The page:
Official results from Tunisia show the Islamist Ennahda party has failed to win the second free election since the so-called "Arab Spring" uprising in 2011. Ennahda, which handed power to a government of technocrats pending the elections, lost out to the secular party Nidaa Tounes. Henry Ridgwell reports from London that the relatively peaceful poll offers some hope in a volatile region.
Video

Video Victorious Secularists Face Challenge to Form Government in Tunisia

Official results from Tunisia show the Islamist Ennahda party has failed to win the second free election since the so-called "Arab Spring" uprising in 2011. Ennahda, which handed power to a government of technocrats pending the elections, lost out to the secular party Nidaa Tounes. Henry Ridgwell reports from London that the relatively peaceful poll offers some hope in a volatile region.
Video

Video Africa Tells its Story Through Fashion

In Africa, Fashion Week is a riot of colors, shapes, patterns and fabrics - against the backdrop of its ongoing struggle between nature and its fast-growing urban edge. How do these ideas translate into needle and thread? VOA’s Anita Powell visited this year’s Mercedes Benz Fashion Week Africa in Johannesburg to find out.
Video

Video Smugglers Offer Cheap Passage From Turkey to Syria

Smugglers in Turkey offer a relatively cheap passage across the border into Syria. Ankara has stepped up efforts to stem the flow of foreign fighters who want to join Islamic State militants fighting for control of the Syrian border city of Kobani. But porous borders and border guards who can be bribed make illegal border crossings quite easy. Zlatica Hoke has more.
Video

Video China Political Meeting Seeks to Improve Rule of Law

China’s communist leaders will host a top level political meeting this week, called the Fourth Plenum, and for the first time in the party’s history, rule of law will be a key item on the agenda. Analysts and Chinese media reports say the meetings could see the approval of long-awaited measures aimed at giving courts more independence and include steps to enhance an already aggressive and high-reaching anti-corruption drive. VOA’s Bill Ide has more from Beijing.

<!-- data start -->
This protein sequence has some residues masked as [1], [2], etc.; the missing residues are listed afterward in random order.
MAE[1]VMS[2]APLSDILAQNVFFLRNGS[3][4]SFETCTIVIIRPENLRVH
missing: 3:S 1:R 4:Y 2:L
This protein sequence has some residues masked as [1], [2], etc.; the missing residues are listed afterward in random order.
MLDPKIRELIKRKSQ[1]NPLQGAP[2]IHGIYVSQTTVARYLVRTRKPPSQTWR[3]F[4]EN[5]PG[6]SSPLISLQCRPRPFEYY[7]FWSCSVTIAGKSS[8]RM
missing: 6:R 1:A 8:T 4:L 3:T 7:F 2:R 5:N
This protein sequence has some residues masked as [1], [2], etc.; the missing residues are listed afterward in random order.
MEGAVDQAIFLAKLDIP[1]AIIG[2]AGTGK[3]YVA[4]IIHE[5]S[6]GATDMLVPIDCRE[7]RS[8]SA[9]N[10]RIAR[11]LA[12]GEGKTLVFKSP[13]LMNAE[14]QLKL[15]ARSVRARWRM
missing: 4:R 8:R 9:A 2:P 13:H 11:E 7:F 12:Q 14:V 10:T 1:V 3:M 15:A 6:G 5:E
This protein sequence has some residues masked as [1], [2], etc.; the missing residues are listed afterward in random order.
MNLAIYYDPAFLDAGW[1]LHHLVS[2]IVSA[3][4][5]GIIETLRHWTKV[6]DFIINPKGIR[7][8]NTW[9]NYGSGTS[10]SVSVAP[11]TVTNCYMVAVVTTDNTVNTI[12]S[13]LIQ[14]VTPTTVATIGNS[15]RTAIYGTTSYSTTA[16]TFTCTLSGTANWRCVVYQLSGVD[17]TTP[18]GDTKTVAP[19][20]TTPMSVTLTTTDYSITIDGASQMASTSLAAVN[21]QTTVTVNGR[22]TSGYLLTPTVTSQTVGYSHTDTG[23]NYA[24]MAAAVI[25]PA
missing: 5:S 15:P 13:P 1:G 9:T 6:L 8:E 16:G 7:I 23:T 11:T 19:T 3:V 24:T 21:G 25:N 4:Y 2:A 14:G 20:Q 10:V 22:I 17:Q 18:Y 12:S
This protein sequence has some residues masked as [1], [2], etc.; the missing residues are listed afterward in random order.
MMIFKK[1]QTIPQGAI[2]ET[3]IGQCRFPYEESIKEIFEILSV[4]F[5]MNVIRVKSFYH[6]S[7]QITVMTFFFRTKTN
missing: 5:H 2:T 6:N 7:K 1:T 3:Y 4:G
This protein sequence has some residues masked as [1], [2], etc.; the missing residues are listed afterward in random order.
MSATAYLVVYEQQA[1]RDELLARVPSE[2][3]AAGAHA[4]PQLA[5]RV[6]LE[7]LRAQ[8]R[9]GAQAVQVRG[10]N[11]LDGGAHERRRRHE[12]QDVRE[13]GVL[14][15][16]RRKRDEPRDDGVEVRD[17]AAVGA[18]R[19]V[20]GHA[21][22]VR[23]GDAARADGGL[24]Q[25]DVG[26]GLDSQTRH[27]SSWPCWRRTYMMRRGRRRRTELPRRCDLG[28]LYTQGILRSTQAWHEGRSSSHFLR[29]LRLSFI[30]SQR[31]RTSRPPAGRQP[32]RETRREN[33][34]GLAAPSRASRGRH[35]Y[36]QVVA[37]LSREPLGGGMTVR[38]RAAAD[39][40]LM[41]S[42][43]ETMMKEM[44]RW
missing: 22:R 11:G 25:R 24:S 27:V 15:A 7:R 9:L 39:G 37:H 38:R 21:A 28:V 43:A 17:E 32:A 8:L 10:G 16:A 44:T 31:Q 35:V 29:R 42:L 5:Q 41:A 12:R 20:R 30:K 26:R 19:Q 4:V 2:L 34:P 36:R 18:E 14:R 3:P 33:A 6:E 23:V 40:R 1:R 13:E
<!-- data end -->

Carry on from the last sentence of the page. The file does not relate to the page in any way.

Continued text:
Video

Video After Decades of Pressure, Luxembourg Drops Bank Secrecy Rules

European Union finance ministers have reached a breakthrough agreement that will make it more difficult for tax cheats to hide their money. The new legislation, which had been blocked for years by countries with a reputation as tax havens, was approved last week after Luxembourg and Austria agreed to lift their vetoes. But as Mil Arcega reports, it doesn’t mean tax cheats have run out of places to keep their money hidden.
Video

Video Kobani Refugees Welcome, Turkey Criticizes, US Airdrop

Residents of Kobani in northern Syria have welcomed the airdrop of weapons, ammunition and medicine to Kurdish militia who are resisting the seizure of their city by Islamic State militants. The Turkish government, however, has criticized the operation. VOA’s Scott Bobb reports from southeastern Turkey, across the border from Kobani.

All About America

AppleAndroid

More Americas News

Mexico Police Investigate Police Link in Shooting Deaths of US Siblings

Deaths of Erica Alvarado Rivera, her brothers and boyfriend as they traveled to visit family is third high-profile case in recent months that links security forces to extrajudicial killings
More

Lawmaker Blasts US Participation in Cuba Ebola Meeting

Mario Diaz-Balart said ALBA, which chaired the meeting, 'was created solely to oppose US interests' and US participation was 'ludicrous'
More

US Coast Guard Rescues 33 Cubans at Sea

Because the overloaded boat did not make landfall, those rescued will be returned to Cuba
More

Western Experts Increasingly Fear Lone Wolf Terror Attacks

Slaying and assault on Canada's parliament building was followed by a hatchet attack on two New York City policemen
More

Search Underway at New Site in Mexico Missing Students Case

This week marked one month since the students went missing after clashing with police in mysterious circumstances
More

Public Transport in Latin America, Asia Most Dangerous for Women

Thousands of women and gender experts were questioned to create the listing
More